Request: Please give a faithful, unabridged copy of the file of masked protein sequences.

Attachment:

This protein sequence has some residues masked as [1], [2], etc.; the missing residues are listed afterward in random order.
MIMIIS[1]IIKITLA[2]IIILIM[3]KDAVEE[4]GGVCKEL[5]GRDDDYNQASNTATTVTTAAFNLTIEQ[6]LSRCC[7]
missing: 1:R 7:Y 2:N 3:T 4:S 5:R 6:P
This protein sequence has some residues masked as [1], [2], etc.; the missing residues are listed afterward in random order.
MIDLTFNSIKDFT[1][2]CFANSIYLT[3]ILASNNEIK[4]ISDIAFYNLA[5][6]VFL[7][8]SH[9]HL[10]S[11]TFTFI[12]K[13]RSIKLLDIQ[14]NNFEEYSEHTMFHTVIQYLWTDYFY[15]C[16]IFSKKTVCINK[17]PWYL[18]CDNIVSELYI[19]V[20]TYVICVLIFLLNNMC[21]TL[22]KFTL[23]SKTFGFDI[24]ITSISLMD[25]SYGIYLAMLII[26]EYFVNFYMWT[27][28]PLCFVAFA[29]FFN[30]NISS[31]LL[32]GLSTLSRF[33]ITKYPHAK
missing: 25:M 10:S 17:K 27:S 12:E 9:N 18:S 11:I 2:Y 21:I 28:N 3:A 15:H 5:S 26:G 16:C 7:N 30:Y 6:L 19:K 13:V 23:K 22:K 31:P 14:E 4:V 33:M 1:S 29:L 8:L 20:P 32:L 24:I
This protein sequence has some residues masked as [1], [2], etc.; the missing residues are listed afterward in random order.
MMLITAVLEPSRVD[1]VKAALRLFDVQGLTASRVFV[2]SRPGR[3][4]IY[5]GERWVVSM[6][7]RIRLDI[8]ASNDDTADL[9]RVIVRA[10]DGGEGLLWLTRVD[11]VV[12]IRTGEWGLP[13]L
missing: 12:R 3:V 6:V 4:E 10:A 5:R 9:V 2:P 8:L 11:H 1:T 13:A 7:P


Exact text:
This protein sequence has some residues masked as [1], [2], etc.; the missing residues are listed afterward in random order.
MIMIIS[1]IIKITLA[2]IIILIM[3]KDAVEE[4]GGVCKEL[5]GRDDDYNQASNTATTVTTAAFNLTIEQ[6]LSRCC[7]
missing: 1:R 7:Y 2:N 3:T 4:S 5:R 6:P
This protein sequence has some residues masked as [1], [2], etc.; the missing residues are listed afterward in random order.
MIDLTFNSIKDFT[1][2]CFANSIYLT[3]ILASNNEIK[4]ISDIAFYNLA[5][6]VFL[7][8]SH[9]HL[10]S[11]TFTFI[12]K[13]RSIKLLDIQ[14]NNFEEYSEHTMFHTVIQYLWTDYFY[15]C[16]IFSKKTVCINK[17]PWYL[18]CDNIVSELYI[19]V[20]TYVICVLIFLLNNMC[21]TL[22]KFTL[23]SKTFGFDI[24]ITSISLMD[25]SYGIYLAMLII[26]EYFVNFYMWT[27][28]PLCFVAFA[29]FFN[30]NISS[31]LL[32]GLSTLSRF[33]ITKYPHAK
missing: 25:M 10:S 17:K 27:S 12:E 9:N 18:S 11:I 2:Y 21:I 28:N 3:A 15:H 5:S 26:G 16:C 7:N 30:Y 6:L 19:K 13:V 23:K 22:K 31:P 14:E 4:V 33:M 1:S 29:L 8:L 20:P 32:L 24:I
This protein sequence has some residues masked as [1], [2], etc.; the missing residues are listed afterward in random order.
MMLITAVLEPSRVD[1]VKAALRLFDVQGLTASRVFV[2]SRPGR[3][4]IY[5]GERWVVSM[6][7]RIRLDI[8]ASNDDTADL[9]RVIVRA[10]DGGEGLLWLTRVD[11]VV[12]IRTGEWGLP[13]L
missing: 12:R 3:V 6:V 4:E 10:A 5:R 9:V 2:P 8:L 11:H 1:T 13:A 7:P